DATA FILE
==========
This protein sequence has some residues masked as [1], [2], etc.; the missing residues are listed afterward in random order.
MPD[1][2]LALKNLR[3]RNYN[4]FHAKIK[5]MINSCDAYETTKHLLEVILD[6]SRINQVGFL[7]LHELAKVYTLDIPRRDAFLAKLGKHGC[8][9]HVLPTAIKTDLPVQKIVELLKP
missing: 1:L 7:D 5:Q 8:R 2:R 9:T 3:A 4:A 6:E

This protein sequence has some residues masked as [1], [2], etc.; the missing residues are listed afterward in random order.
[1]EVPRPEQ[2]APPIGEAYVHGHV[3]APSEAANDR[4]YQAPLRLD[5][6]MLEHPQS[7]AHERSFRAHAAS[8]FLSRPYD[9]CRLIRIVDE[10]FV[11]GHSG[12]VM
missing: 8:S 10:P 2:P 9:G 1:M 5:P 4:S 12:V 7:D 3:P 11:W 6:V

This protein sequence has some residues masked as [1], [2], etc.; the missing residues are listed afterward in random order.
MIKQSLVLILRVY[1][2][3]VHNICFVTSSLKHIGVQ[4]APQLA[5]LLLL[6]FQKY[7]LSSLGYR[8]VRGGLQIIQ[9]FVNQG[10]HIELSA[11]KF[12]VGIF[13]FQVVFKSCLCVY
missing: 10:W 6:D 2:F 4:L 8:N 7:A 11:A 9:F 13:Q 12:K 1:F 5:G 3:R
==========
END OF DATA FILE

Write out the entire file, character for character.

This protein sequence has some residues masked as [1], [2], etc.; the missing residues are listed afterward in random order.
MPD[1][2]LALKNLR[3]RNYN[4]FHAKIK[5]MINSCDAYETTKHLLEVILD[6]SRINQVGFL[7]LHELAKVYTLDIPRRDAFLAKLGKHGC[8][9]HVLPTAIKTDLPVQKIVELLKP
missing: 1:L 7:D 5:Q 8:R 2:R 9:T 3:A 4:A 6:E

This protein sequence has some residues masked as [1], [2], etc.; the missing residues are listed afterward in random order.
[1]EVPRPEQ[2]APPIGEAYVHGHV[3]APSEAANDR[4]YQAPLRLD[5][6]MLEHPQS[7]AHERSFRAHAAS[8]FLSRPYD[9]CRLIRIVDE[10]FV[11]GHSG[12]VM
missing: 8:S 10:P 2:P 9:G 1:M 5:P 4:S 12:V 7:D 3:P 11:W 6:V

This protein sequence has some residues masked as [1], [2], etc.; the missing residues are listed afterward in random order.
MIKQSLVLILRVY[1][2][3]VHNICFVTSSLKHIGVQ[4]APQLA[5]LLLL[6]FQKY[7]LSSLGYR[8]VRGGLQIIQ[9]FVNQG[10]HIELSA[11]KF[12]VGIF[13]FQVVFKSCLCVY
missing: 10:W 6:D 2:F 4:L 8:N 7:A 11:A 9:F 13:Q 12:K 1:F 5:G 3:R